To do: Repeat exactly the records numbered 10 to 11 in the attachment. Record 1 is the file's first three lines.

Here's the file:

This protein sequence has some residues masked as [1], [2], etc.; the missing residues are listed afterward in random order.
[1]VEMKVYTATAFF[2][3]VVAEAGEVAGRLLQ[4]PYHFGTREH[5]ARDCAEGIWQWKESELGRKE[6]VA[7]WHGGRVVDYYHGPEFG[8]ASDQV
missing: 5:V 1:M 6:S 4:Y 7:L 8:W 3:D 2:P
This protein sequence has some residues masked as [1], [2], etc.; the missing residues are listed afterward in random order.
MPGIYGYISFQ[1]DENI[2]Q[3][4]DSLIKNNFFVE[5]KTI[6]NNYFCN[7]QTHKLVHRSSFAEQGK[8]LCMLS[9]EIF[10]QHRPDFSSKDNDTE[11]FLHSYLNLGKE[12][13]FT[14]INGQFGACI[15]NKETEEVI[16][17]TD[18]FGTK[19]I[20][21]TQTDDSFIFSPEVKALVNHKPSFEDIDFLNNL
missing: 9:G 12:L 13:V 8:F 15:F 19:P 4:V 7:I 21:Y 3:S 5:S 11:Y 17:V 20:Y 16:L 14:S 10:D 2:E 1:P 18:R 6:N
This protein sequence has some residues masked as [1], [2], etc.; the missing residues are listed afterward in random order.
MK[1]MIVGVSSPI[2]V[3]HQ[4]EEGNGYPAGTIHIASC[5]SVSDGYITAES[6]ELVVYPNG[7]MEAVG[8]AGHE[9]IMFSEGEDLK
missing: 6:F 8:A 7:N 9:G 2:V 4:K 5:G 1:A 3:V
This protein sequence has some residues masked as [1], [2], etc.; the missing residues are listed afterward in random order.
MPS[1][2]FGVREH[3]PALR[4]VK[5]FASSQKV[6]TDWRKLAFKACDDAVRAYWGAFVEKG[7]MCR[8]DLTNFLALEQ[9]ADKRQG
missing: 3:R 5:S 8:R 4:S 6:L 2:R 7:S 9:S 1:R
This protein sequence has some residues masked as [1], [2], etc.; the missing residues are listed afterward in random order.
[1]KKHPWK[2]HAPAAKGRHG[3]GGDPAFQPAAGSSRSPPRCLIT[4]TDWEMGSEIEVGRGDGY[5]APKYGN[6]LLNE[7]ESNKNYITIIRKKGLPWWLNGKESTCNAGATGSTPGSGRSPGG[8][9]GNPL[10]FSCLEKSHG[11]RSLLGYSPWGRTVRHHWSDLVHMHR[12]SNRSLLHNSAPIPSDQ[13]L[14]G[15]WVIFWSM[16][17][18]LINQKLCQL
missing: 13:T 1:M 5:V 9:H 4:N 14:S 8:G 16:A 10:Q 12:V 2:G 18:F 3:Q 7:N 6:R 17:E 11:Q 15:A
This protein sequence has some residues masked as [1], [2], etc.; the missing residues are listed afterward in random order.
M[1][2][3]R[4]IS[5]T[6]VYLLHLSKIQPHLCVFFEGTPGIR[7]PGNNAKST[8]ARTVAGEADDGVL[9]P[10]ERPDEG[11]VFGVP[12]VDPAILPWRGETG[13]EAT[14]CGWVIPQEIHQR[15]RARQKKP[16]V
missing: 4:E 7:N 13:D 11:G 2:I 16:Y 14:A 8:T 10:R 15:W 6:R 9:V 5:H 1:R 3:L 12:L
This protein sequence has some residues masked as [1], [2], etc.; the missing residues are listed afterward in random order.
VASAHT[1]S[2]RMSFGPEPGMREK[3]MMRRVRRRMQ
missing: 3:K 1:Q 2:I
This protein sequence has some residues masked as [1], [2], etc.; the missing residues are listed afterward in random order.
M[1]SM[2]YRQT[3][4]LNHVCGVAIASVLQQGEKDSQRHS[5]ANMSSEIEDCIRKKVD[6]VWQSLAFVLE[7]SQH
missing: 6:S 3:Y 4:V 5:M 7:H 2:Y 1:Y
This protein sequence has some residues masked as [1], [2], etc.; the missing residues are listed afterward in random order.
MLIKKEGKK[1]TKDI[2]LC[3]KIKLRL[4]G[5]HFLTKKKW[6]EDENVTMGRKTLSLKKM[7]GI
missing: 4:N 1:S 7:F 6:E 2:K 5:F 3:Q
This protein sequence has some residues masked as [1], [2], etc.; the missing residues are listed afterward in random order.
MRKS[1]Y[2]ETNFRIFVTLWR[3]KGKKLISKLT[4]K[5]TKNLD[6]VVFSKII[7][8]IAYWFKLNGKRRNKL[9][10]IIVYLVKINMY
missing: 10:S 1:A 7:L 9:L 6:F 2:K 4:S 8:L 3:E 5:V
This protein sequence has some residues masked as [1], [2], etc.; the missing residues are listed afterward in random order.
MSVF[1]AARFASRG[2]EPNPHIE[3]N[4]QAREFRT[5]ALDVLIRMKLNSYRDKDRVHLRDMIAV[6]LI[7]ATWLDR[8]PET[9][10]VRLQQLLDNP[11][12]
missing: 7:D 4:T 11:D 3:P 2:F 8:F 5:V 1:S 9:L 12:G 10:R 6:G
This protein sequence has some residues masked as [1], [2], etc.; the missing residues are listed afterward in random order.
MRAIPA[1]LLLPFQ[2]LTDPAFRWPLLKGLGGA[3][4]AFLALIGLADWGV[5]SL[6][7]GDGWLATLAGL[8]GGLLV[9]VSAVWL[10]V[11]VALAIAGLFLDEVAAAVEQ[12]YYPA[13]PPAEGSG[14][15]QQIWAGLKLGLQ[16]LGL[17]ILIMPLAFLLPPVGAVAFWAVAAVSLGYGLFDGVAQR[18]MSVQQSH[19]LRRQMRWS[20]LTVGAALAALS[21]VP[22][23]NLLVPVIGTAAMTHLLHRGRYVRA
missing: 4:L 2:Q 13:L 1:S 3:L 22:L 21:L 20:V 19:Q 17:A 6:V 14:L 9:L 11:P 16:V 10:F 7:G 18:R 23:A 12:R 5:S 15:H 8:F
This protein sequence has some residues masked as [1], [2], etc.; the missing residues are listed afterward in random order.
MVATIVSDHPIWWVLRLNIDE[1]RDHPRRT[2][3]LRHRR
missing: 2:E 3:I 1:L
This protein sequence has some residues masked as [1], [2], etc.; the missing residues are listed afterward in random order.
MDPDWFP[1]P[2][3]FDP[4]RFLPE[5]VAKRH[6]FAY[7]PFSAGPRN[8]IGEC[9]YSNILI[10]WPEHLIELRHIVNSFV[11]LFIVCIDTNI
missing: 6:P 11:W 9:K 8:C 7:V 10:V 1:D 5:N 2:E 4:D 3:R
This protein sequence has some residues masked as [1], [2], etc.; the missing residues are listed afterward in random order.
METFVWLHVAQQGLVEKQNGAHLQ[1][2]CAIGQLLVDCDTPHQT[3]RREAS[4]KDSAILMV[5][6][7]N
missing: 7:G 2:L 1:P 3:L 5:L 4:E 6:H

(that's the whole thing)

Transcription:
This protein sequence has some residues masked as [1], [2], etc.; the missing residues are listed afterward in random order.
MRKS[1]Y[2]ETNFRIFVTLWR[3]KGKKLISKLT[4]K[5]TKNLD[6]VVFSKII[7][8]IAYWFKLNGKRRNKL[9][10]IIVYLVKINMY
missing: 10:S 1:A 7:L 9:L 6:F 2:K 4:S 8:L 3:E 5:V
This protein sequence has some residues masked as [1], [2], etc.; the missing residues are listed afterward in random order.
MSVF[1]AARFASRG[2]EPNPHIE[3]N[4]QAREFRT[5]ALDVLIRMKLNSYRDKDRVHLRDMIAV[6]LI[7]ATWLDR[8]PET[9][10]VRLQQLLDNP[11][12]
missing: 7:D 4:T 11:D 3:P 2:F 8:F 5:V 1:S 9:L 12:G 10:R 6:G